Wednesday, September 21, 2005

Exciting times

On Wikimania Jimbo Wales said that lexicological content ought to be free. When this happens all kind of things start to become possible. Logos is about to make a lot of their content available under the GFDL. Their content has long been freely available, now they are going to license it.

The great thing is that is allows for among other things, the use of this content for teaching languages. Consider, when you create a language excercise you need words to select. When these words are available in an electronic resource, you can make selections including particular vocabulary related to specific subject matter.

For the provider and the user of the Free content / Free education, it is a win-win situation. Both need ample data and with more eyes looking at content and structure, the data can only improve in quantity and quality.

The good news is all of this is happening.


Wednesday, September 07, 2005


On the English Wiktionary they have this wonderfull resource called "Entry layout explained". It explains what is needed for the different content that is available on there. I just discovered it because it was mentioned on IRC.

For me it is a treasure trove. Because all the content described needs its place in the Ultimate Wiktionary. I have to think through how to add homophones. I have to think about how to have them as content. At this stage I do not need to concern myself with where it will end up in the actual screens. I have to have it in the database.

Homophones led to the most drastic change in a long time. I divorced Relations from Meanings. Now RelationType is connected to the Table table. This in effect allows me to use the Relation table in combination with Words as well. This gives me right and rite as homophones

Tuesday, September 06, 2005


The wikimedia foundation had a wonderfull offer of getting a database with eponyms. This is great and obviously once we have them, we want to include them in Ultimate Wiktionary as well.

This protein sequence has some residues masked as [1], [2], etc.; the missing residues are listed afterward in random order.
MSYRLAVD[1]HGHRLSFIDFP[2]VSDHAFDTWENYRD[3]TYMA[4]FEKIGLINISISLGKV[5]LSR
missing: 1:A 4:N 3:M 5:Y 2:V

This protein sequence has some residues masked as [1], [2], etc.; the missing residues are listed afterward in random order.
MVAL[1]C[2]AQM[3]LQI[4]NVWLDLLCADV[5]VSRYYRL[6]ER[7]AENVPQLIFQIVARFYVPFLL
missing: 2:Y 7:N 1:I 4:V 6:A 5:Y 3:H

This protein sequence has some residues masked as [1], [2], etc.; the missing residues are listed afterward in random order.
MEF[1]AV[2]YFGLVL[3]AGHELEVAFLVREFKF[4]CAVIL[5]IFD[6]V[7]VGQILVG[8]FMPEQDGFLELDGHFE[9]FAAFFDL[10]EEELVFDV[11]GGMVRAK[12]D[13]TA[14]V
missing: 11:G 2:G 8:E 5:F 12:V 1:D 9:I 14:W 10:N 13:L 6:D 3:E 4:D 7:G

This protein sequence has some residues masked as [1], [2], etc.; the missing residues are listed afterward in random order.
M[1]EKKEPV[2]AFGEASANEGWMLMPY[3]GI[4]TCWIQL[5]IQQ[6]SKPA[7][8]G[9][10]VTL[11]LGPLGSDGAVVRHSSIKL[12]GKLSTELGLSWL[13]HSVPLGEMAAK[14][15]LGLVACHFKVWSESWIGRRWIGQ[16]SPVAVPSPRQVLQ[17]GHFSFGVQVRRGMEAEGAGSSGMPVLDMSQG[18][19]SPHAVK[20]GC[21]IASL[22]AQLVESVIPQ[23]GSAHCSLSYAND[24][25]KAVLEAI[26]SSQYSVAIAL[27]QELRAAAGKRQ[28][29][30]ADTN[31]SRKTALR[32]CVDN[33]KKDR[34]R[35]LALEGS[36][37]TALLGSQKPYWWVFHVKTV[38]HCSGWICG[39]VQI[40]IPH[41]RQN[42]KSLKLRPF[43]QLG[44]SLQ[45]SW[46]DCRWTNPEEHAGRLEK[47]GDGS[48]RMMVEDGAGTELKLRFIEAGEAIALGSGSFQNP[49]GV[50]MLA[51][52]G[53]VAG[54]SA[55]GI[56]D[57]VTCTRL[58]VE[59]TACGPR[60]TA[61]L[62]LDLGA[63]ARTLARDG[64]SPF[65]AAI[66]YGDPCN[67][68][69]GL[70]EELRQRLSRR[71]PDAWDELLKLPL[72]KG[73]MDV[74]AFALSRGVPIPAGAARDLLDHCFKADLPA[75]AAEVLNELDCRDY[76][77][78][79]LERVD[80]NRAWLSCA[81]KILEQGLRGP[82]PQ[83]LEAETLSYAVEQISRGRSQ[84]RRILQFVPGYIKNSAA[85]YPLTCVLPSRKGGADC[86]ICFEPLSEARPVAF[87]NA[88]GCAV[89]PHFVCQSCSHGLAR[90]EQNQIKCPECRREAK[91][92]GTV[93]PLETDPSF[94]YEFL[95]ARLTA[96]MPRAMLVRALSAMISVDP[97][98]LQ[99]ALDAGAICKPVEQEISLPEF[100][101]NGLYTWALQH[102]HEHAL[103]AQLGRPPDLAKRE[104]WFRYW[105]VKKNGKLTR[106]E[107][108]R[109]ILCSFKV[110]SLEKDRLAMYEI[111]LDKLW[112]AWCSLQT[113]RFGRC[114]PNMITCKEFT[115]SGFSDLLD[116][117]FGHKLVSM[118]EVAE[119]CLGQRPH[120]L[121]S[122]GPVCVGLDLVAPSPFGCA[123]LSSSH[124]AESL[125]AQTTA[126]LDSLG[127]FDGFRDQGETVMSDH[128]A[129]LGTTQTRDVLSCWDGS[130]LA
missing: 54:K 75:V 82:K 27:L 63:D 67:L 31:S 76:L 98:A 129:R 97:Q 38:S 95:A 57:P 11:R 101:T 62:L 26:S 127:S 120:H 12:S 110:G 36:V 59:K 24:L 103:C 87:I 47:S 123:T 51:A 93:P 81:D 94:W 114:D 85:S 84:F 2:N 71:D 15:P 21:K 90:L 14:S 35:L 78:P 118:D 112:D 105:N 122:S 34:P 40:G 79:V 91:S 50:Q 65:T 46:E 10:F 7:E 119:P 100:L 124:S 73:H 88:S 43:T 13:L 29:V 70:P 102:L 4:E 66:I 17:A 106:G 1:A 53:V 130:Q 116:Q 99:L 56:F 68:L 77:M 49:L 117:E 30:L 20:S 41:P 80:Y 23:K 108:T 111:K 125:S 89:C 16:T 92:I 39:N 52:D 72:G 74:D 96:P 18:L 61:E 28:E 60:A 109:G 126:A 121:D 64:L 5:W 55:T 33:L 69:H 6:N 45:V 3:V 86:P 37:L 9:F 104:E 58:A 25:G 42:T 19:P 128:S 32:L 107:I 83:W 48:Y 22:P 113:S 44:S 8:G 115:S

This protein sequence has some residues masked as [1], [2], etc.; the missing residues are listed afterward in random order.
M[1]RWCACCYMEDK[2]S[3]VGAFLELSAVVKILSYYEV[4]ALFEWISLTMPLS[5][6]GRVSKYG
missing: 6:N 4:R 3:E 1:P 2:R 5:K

Eponyms are however a funny thing; they are definetly related to words and not to their meaning. Actually this should be quite obvious because in German you have "Röntgenstrahlen" while in English it is called "x-ray". One is an eponym, while the other is not and they do share the same meaning.

Thinking about eponyms and how to include them in the database design let me see the light that I was really wrong about how I had etymologies in the data design. Like eponymys etymologies are word related and not meaning related; they too are language specific.

The funny bit is that many people have looked at it and nobody noticed. I think it is like with so many things, the best designs do not survive reality unscathed. :)


Sunday, September 04, 2005

Open Office is LGPL

Open Office is nowadays LGPL. The importance is that this is a major shift for Sun Microsystems because Open Office is seen by many as the major free Office Suite. Making OO LGPL makes it much easier to share code.

Sun has its own Computer Aided Translation (CAT) tool. These open language tools are written in Java. The open language tools are licensed under the CDDL license. It would be great if they could share their code with the OmegaT CAT tool. OmegaT is also written in Java.

My point is that there is this big concentration of effort and power in the commercial CAT tool business to the extend that there is a genuine monopoly. It does not make sense to have all the Open/Free CAT tools work seperately. To stimulte cooperation We hope to make a success out of the reference tool for a translation glossary. The best thing that could happen if some serious attention is given to more cooperation.